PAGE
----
Vol 6, Issue 4, November 2019

The Cognitive Architecture of Uncertainty


Smith, J. D., Jackson, B. N., & Church, B. A. (2019). The cognitive architecture of uncertainty. Animal Behavior and Cognition, 6(4), 236-246. https://doi.org/10.26451/abc.


The authors consider theory in the animal-metacognition literature. Theoretical interpretation was long dominated by associative interpretations, a conservative approach well illustrated in the 2009 special issue of animal metacognition in Comparative Cognition and Behavioral Reviews. We suggest, though, that this approach risks a self-limiting understanding of animal minds, and an imprecise understanding of the cognitive requirements inherent in metacognition tasks. In fact, some tasks self-entail the need for higher-level decision-making processes, processes that—in humans—we would call explicit, declarative, and conscious. These points are illustrated using the inaugural study on dolphin metacognition. We urge researchers to turn more toward illuminating the cognitive architecture of capacities like metacognition, including illuminating the depth, and structure, the learning/memory systems, the cognitive levels, and the declarative awareness possibly present in animals’ minds. The empirical development of this literature demonstrates that researchers are now prepared to do so. This study can produce strong synergies across the allied fields of biopsychology, comparative and cognitive psychology, and neuroscience.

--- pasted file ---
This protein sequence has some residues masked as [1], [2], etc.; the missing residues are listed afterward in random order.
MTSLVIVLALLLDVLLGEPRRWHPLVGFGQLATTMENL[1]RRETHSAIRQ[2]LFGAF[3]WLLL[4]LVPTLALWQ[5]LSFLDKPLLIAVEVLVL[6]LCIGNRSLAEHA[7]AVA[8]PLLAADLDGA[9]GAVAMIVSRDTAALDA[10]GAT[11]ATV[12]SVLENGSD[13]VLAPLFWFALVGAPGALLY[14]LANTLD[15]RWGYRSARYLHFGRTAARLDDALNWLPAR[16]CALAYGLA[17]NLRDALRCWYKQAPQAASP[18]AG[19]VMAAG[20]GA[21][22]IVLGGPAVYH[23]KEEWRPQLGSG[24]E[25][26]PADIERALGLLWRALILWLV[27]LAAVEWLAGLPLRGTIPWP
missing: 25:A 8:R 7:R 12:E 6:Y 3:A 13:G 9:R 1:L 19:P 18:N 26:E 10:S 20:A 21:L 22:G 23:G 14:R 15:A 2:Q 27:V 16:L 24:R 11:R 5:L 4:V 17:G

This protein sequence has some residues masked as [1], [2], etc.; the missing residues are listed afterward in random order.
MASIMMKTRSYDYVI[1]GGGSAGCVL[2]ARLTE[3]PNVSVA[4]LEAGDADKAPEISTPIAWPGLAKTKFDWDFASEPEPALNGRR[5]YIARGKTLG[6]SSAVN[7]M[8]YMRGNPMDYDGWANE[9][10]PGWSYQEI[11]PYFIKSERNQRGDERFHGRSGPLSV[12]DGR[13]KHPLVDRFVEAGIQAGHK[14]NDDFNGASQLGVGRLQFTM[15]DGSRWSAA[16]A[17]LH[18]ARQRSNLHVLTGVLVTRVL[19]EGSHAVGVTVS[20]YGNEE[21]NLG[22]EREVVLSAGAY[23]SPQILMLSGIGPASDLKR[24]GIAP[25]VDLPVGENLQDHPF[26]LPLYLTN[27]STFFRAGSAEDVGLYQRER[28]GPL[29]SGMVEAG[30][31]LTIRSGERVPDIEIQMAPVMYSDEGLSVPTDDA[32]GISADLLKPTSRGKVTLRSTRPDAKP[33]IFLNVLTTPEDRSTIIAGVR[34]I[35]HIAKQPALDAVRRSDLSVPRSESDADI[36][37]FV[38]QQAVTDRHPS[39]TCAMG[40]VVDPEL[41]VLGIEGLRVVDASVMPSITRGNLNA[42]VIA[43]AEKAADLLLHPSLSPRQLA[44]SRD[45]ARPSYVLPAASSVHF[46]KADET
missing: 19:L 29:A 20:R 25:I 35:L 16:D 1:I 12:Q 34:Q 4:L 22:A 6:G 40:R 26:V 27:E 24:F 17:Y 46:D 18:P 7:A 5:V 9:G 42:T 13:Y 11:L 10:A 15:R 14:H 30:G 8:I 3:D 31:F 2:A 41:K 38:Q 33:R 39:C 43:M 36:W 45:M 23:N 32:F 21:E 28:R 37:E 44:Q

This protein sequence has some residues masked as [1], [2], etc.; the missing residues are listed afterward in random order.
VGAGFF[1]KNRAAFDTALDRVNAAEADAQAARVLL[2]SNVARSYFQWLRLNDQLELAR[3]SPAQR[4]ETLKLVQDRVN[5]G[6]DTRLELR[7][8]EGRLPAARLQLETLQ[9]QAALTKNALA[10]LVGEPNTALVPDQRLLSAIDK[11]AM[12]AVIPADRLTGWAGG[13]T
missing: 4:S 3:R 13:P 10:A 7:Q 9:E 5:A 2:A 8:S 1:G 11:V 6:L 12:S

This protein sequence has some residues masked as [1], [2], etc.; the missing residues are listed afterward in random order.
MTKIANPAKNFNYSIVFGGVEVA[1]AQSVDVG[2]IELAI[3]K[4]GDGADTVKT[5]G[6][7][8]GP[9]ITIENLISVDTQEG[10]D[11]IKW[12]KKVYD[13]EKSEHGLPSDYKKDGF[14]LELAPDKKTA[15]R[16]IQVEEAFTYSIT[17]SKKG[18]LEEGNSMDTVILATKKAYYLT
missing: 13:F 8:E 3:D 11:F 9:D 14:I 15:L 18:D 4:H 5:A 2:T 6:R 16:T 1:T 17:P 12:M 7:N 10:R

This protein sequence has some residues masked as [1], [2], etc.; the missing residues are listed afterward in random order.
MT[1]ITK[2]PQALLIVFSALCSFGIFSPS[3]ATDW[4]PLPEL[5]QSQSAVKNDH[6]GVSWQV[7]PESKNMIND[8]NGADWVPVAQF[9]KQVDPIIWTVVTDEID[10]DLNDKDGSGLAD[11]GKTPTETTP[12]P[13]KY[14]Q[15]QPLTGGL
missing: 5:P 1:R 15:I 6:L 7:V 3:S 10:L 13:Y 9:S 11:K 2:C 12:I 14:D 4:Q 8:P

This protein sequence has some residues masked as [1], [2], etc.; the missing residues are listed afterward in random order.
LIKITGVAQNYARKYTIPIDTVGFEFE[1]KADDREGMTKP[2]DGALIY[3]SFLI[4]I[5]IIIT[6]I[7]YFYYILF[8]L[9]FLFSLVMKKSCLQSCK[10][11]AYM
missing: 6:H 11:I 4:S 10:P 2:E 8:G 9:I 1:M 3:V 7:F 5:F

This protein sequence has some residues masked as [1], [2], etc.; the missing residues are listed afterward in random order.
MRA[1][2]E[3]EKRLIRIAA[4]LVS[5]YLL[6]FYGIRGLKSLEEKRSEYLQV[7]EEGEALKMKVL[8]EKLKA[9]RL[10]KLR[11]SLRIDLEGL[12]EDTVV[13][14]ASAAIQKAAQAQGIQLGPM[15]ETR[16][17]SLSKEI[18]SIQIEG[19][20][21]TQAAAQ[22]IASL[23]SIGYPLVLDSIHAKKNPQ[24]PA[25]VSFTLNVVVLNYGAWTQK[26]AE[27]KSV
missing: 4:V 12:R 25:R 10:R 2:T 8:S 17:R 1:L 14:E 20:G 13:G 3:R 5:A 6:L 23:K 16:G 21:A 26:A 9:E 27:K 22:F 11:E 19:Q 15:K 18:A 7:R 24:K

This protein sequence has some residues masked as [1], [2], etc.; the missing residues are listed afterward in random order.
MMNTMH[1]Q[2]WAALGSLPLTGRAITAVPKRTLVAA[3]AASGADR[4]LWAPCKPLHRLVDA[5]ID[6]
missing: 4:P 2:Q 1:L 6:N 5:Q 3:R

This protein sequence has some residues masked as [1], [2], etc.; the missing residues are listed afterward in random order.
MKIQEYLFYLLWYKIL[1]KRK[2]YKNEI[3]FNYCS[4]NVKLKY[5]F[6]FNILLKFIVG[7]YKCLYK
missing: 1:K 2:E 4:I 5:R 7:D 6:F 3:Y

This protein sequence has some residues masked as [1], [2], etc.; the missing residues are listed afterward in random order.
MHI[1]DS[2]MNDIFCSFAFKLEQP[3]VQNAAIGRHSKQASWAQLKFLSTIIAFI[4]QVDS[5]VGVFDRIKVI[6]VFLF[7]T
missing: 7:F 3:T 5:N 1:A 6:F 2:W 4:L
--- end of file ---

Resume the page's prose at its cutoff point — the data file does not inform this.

Metacognition, Uncertainty monitoring, Comparative psychology, Cognitive psychology, Cognitive architecture